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GROGG v. GMC

January 27, 1978

JUDITH GROGG, et al., Plaintiffs,
v.
GENERAL MOTORS CORPORATION, a corporation, Defendant



The opinion of the court was delivered by: DUFFY

KEVIN THOMAS DUFFY, D. J.

 Several individual female employees of General Motors Corporation ("GM"), the International Union of Electrical, Radio and Machine Workers, AFL-CIO-CLC ("IUE") and five of IUE's locals which represent these employees have brought this action, approved for certification as a class action with the individually named plaintiffs as class representatives, 72 F.R.D. 523 at 527 (S.D.N.Y. 1976), challenging certain provisions of GM's employee disability program as violative of Title VII of the Civil Rights Act of 1964 (Title VII), specifically Section 703(a), 42 U.S.C. § 2000e-2(a). Count I of the complaint alleges that the disability plan's six-week limitation on payments for disabilities arising from pregnancy and childbirth in contrast to payments of up to 52 weeks for other disabilities offends Title VII. Count II contests defendant's now discontinued requirement of forced maternity leave. Count III alleges as discriminatory defendant's failure to pay sickness and accident benefits to female employees disabled as a result of undergoing necessary bilateral tubal ligation operations; i.e., surgical sterilizations.

 Relying on the Supreme Court's opinion on General Electric Co. v. Gilbert, 429 U.S. 125, 50 L. Ed. 2d 343, 97 S. Ct. 401 (1976), decided after this case was filed, defendant has moved, pursuant to Rule 12(c), F.R.Civ. P., for judgment dismissing Counts I and III for failure to state claims upon which relief can be granted. The class and union plaintiffs each has cross moved, pursuant to Rule 15(a), F.R. Civ. P., for leave to file amended complaints so as to state claims under the New York State Human Rights Law, New York Executive Law § 290, et seq., paralleling each of the three federal claims, and under Section 301 of the Labor Management Relations Act, 29 U.S.C. § 185 for breach of the collective bargaining agreement between GM and plaintiff unions based on GM's purported denial of disability benefits for bilateral tubal ligations. The union plaintiffs have additionally sought leave to replead Counts I, II and III so as to assert separate violations of both Section 703(a)(1) and (2) of the Civil Rights Act of 1964, 42 U.S.C. § 2000e-2(a)(1) and (2), instead of the general violation of Section 703(a) presently alleged. *fn1"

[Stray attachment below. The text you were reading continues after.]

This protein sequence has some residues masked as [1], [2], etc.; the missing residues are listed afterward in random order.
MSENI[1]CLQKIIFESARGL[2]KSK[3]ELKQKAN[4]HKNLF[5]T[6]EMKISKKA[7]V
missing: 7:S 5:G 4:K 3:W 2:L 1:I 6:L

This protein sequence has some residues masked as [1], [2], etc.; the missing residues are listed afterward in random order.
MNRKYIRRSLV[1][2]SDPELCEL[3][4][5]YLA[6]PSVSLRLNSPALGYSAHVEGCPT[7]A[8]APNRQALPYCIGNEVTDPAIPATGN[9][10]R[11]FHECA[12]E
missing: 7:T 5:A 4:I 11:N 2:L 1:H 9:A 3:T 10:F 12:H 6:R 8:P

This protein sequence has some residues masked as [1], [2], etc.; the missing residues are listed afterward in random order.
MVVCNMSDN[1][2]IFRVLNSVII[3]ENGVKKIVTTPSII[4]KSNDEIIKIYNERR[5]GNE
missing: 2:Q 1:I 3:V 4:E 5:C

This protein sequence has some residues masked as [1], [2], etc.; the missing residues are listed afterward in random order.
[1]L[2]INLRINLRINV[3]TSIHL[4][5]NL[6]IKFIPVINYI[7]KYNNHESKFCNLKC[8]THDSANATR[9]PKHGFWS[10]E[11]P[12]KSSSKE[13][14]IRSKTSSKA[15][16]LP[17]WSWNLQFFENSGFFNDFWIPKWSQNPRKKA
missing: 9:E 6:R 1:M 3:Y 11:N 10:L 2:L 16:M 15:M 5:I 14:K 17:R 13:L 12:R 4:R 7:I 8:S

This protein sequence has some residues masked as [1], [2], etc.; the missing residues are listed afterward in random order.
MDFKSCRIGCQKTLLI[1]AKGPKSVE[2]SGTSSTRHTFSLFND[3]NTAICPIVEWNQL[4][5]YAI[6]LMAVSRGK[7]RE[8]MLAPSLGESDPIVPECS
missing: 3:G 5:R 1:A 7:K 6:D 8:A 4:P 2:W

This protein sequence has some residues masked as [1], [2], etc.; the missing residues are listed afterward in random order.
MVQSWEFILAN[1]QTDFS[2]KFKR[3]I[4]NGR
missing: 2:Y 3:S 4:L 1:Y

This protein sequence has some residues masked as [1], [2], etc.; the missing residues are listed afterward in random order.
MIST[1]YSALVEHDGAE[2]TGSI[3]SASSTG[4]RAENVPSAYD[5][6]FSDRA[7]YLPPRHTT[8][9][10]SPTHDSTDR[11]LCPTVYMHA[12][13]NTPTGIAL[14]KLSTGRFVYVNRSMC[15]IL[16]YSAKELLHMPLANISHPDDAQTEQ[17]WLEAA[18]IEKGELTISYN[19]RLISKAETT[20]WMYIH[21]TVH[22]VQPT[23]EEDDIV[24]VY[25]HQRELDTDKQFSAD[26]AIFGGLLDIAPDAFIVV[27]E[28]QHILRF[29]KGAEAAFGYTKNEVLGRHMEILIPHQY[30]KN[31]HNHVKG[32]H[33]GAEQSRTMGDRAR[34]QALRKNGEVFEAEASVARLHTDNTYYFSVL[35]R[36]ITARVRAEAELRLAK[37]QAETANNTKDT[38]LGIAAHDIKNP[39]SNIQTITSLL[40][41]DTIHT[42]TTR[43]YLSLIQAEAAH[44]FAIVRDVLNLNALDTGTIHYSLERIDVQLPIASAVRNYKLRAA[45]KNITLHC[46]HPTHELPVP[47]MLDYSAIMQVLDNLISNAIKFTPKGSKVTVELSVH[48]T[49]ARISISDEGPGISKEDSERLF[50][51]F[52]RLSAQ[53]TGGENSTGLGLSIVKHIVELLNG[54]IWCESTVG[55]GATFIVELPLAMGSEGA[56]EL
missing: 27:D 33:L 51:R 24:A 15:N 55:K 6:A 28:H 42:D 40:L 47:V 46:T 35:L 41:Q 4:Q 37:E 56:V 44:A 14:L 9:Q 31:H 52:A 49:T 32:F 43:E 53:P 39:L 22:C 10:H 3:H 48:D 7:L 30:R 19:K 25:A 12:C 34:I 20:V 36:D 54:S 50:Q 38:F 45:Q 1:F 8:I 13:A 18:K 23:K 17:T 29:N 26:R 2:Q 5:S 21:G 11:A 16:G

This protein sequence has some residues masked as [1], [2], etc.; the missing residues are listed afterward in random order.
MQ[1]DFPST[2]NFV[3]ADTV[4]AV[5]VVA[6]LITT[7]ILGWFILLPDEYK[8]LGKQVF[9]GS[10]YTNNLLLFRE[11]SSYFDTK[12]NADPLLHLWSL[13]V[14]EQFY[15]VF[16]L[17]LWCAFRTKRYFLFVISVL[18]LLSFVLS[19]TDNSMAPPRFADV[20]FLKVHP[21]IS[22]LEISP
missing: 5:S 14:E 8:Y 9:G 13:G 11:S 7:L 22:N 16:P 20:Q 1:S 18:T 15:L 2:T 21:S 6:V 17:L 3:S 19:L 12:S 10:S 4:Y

Legal Sufficiency of Count I

 In General Electric Co. v. Gilbert, supra, a class of women employees of General Electric Company challenged that company's exclusion of pregnancy-related disability benefits from coverage under its employee disability plan, which provided for a maximum of 26 weeks of benefit for any one continuous period of disability or successive periods due to related causes other than pregnancy, as violative of Section 703(a)(1) of Title VII, 42 U.S.C. § 2000e-2(a)(1). The District Court for the Eastern District of Virginia, 375 F. Supp. 367, after trial on the merits, found that General Electric had discriminated on the basis of sex in the operation of the plan, and the Court of Appeals for the Fourth Circuit affirmed, 519 F.2d 661. However, the Supreme Court reversed, relying on its decision in Geduldig v. Aiello, 417 U.S. 484, 41 L. Ed. 2d 256, 94 S. Ct. 2485 (1974), in which a state-operated disability insurance system which excluded pregnancy-related disabilities withstood a facial gender-based discrimination attack mounted on the Equal Protection Clause of the Fourteenth Amendment of the Constitution of the United States. In holding General Electric's pregnancy-related disability exclusion non-violative of Title VII, the Supreme Court stressed, as it did in Geduldig, that the disability plan represented a gender-free assignment of risks undertaken in accordance with normal actuarial principles, and noted that even if it were unnecessary to prove discriminatory intent to establish a prima facie violation of § 703(a)(1), the Gilbert employees had failed to make the less stringent showing of gender-based discriminatory effect resulting from the pregnancy exclusion.

 Plaintiffs argue that the instant case is distinguishable from Gilbert in several material respects. They claim that unlike the plan in Gilbert, the GM plan treats pregnancy as an illness, that it does not exclude pregnancy benefits but rather provides for the receipt of pregnancy related disability payments on a disparate basis from other benefits, that Gilbert applies only in the case of disability resulting from normal pregnancy and not, as here, where disability payments for complications resulting from pregnancy are challenged, and that, in any event, plaintiffs should be given the opportunity to show that the GM six-week limitation on pregnancy benefits has a gender-based discriminatory effect on female employees. They further claim that GM, unlike General Electric in Gilbert, has failed to assert a disparity in the comparative costs of providing disability coverage to male and female employees. *fn2"